Asymmetric Tournaments, Equal Opportunity Laws, and Affirmative Action: Some Experimental Results
AbstractThis paper assesses whether affirmative action programs and equal opportunity laws affect the output of economic agents. More precisely, the authors find that equal opportunity laws and affirmative action programs always benefit disadvantaged groups. Equal opportunity laws also increase the effort levels of all subjects and, hence, the profits of the tournament administrator (usually the firm). The effects of affirmative action programs depend on the severity of a group's cost disadvantage. When the cost disadvantage is severe, these programs significantly increase effort levels (and, hence, profits). The opposite is true when the disadvantage is slight. Copyright 1992, the President and Fellows of Harvard College and the Massachusetts Institute of Technology.
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Bibliographic InfoArticle provided by MIT Press in its journal Quarterly Journal of Economics.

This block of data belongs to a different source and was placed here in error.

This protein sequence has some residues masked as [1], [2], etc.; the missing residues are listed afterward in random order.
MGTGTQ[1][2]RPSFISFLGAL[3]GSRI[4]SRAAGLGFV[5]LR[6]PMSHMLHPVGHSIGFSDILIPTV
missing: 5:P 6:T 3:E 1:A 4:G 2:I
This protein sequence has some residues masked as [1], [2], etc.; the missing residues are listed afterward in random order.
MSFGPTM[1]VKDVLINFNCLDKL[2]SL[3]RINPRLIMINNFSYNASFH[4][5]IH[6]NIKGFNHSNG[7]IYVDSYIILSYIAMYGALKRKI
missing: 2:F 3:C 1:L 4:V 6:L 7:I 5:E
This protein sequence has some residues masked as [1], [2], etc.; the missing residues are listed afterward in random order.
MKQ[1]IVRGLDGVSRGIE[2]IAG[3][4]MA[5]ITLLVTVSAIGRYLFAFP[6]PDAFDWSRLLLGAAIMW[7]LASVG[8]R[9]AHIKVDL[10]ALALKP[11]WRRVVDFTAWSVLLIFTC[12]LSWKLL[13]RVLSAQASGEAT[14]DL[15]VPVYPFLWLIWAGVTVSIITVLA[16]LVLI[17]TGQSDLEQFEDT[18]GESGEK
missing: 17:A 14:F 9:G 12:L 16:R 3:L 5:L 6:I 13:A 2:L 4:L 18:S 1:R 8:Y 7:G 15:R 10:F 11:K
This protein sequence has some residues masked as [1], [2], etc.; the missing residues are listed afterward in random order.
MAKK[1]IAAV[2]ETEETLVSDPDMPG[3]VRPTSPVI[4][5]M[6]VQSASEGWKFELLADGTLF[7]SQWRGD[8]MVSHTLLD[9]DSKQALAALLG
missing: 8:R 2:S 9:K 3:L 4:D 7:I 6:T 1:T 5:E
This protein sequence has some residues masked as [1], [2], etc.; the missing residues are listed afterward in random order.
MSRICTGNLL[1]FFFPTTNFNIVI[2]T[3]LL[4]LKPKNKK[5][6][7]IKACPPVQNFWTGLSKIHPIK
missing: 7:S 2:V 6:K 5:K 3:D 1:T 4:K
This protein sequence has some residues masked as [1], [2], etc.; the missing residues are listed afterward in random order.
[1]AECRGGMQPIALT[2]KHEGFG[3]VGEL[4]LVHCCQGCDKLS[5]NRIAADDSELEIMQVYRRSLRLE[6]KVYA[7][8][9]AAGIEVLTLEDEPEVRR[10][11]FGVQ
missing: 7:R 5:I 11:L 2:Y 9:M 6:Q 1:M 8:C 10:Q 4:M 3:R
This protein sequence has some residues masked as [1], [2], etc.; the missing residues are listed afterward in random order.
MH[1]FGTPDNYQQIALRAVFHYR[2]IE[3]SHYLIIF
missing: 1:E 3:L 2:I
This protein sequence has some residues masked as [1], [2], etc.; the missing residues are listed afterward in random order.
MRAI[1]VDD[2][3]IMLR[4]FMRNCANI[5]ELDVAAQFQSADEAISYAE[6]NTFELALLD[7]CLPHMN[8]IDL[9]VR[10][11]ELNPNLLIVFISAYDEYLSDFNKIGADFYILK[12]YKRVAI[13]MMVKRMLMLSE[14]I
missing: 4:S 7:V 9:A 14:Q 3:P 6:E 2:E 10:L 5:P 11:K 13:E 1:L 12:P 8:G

Volume (Year): 107 (1992)
Issue (Month): 2 (May)
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Web page: http://mitpress.mit.edu/journals/
Other versions of this item:
- Bull, Clive & Schotter, Andrew & Weigelt, Keith, 1987. "Asymmetric Tournaments, Equal Opportunity Laws and Affirmative Action: Some Experimental Results," Working Papers 87-33, C.V. Starr Center for Applied Economics, New York University.
- Schotter, Andrew & Weigelt, Keith, 1990. "Asymmetric Tournaments, Equal Opportunity Laws And Affirmative Action: Some Experimental Result," Working Papers 90-14, C.V. Starr Center for Applied Economics, New York University.
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